I've seen a thing doing the rounds about the 'Coke bottle effect'. Those of us with neurodivergent children will be aware of this concept.
It serves to explain why teachers say our kids are "fine" or "had a really good day" and yet the second they get home (or sometimes even before we've left the school gates) they blow up in our face.
Watch: What life is like with Autism Spectrum Disorder. Post continues after the video.
In simplicity, you imagine the child is a bottle of Coke. Every time something stressful happens the bottle is shaken. Nothing much seems to change. But the bottle is shaken and shaken. The pressure builds and builds and then once home with their parents, in their safe space with their safe people, the lid comes off the bottle. All the shaking results in a lot of mess and try as you might, once the fizzing starts, the lid is next to impossible to get back on.
In the example I've seen, there's a boy going through his day and we think of the stressful things he goes through. My only criticism is that I think the things are too obvious, at one point he gets sent to the head teacher's office for being "naughty". So here's my take on the things that shake children up and down the land.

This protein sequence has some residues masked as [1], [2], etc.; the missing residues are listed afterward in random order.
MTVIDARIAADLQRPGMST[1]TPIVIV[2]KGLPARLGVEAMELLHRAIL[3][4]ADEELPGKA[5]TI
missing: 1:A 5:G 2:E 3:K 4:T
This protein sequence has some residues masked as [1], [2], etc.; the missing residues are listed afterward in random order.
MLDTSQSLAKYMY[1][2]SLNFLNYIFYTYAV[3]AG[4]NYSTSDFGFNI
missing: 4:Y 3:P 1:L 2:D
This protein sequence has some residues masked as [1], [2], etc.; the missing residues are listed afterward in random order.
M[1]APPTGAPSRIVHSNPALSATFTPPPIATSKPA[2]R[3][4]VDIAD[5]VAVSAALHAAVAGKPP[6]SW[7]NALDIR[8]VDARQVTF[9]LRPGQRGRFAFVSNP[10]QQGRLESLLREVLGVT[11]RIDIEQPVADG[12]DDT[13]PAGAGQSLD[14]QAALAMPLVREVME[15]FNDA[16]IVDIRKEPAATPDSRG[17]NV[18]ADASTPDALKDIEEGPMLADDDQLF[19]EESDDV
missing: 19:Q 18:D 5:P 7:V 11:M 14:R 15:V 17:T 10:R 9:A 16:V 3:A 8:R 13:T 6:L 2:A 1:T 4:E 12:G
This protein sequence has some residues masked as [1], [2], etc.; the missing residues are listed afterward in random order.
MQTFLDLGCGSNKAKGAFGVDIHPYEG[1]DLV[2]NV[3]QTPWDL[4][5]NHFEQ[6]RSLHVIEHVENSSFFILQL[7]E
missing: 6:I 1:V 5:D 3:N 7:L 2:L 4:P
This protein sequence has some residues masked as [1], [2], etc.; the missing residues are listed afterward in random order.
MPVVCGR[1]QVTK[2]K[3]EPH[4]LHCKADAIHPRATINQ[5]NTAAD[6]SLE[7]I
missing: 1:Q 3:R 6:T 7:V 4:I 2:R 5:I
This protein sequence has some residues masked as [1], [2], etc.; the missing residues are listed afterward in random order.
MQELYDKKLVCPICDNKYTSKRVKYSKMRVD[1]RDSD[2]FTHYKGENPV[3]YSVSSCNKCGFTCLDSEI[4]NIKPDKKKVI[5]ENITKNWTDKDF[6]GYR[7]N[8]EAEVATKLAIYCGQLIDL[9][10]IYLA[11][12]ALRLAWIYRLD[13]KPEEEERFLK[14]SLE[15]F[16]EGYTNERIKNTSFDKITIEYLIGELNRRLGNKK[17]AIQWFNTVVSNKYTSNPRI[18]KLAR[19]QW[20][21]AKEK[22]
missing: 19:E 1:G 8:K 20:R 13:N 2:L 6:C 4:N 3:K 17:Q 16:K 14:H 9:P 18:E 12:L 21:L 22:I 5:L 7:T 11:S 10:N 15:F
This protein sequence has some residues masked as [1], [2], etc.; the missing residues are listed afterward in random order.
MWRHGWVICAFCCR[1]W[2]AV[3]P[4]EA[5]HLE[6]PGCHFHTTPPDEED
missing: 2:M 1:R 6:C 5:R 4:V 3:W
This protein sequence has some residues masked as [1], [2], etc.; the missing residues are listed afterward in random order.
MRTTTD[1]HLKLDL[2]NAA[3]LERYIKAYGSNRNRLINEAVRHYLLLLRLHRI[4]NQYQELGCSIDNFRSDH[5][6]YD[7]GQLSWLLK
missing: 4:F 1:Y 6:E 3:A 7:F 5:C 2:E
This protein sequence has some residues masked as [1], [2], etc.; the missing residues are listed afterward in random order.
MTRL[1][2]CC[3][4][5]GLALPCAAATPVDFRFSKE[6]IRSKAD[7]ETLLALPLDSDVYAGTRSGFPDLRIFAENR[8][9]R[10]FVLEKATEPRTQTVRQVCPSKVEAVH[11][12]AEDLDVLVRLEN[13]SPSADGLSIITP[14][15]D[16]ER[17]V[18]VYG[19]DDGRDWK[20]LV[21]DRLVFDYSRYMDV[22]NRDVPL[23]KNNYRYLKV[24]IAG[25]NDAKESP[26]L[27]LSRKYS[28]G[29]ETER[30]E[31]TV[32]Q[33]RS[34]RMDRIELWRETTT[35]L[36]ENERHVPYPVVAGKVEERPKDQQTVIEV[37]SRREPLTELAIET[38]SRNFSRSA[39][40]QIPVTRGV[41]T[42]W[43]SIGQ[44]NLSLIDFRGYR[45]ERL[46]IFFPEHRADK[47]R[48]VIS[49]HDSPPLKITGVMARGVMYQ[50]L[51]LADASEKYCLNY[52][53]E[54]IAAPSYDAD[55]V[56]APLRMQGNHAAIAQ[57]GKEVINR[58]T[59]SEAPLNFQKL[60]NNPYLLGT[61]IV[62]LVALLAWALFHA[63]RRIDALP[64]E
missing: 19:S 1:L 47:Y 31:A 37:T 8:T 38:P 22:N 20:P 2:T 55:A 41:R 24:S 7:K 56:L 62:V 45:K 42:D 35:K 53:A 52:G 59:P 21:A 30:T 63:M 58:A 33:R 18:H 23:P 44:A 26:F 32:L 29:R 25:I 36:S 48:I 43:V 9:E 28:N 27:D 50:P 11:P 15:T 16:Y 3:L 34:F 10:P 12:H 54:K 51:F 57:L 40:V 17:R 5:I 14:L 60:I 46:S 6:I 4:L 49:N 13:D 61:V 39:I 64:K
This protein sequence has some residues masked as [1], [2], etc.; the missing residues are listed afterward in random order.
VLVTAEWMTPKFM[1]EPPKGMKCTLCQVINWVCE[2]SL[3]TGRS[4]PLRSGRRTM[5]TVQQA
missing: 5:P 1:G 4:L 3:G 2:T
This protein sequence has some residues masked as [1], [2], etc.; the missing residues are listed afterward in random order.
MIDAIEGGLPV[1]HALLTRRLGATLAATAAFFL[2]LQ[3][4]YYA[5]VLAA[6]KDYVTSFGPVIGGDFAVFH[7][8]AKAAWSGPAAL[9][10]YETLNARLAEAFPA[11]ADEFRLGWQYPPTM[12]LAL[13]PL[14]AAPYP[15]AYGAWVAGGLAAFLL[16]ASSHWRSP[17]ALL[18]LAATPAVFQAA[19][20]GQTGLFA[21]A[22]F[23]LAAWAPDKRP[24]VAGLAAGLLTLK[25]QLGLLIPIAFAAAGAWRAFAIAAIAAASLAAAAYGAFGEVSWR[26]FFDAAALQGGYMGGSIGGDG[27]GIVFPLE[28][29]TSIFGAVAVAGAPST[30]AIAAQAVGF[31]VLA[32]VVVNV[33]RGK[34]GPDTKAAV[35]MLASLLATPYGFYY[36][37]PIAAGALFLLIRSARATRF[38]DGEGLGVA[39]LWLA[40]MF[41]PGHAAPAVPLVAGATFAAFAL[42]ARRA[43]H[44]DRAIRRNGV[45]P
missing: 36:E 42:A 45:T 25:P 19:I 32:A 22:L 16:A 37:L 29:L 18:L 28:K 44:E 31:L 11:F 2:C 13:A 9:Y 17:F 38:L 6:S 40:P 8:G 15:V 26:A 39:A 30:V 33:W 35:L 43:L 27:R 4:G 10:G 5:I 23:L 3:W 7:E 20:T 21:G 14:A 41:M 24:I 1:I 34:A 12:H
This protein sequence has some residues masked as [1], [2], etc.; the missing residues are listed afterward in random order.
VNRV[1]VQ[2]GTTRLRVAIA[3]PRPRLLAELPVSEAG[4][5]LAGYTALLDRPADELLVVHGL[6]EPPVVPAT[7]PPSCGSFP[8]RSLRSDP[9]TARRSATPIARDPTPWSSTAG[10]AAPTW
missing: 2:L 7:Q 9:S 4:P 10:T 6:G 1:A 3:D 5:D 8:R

Let's call the child Kate. Kate is autistic, the school knows she's autistic and has measures in place to help. Kate goes to a mainstream primary school just like every other primary school up and down the land.
Kate arrives at school. She's excited to build a Lego model during soft start. She's been planning it all morning. Only three children can play with the Lego at once and Jack, Zoe and Anya got there first. Kate sits at her desk and draws a picture. Her teacher congratulates her on a beautiful picture. But it wasn't a Lego model.
Shake the bottle.
Kate does a maths test. She gets 9 out of 10. Her teacher says well done. Kate can't shake the feeling she should have got them all right.
Shake the bottle.
The classroom is loud, the sound of chairs scraping on the floor. Those children laughing. Kate has a pair of ear defenders. She wants to wear them. She knows she's allowed. But she knows it makes her look different. So she doesn't.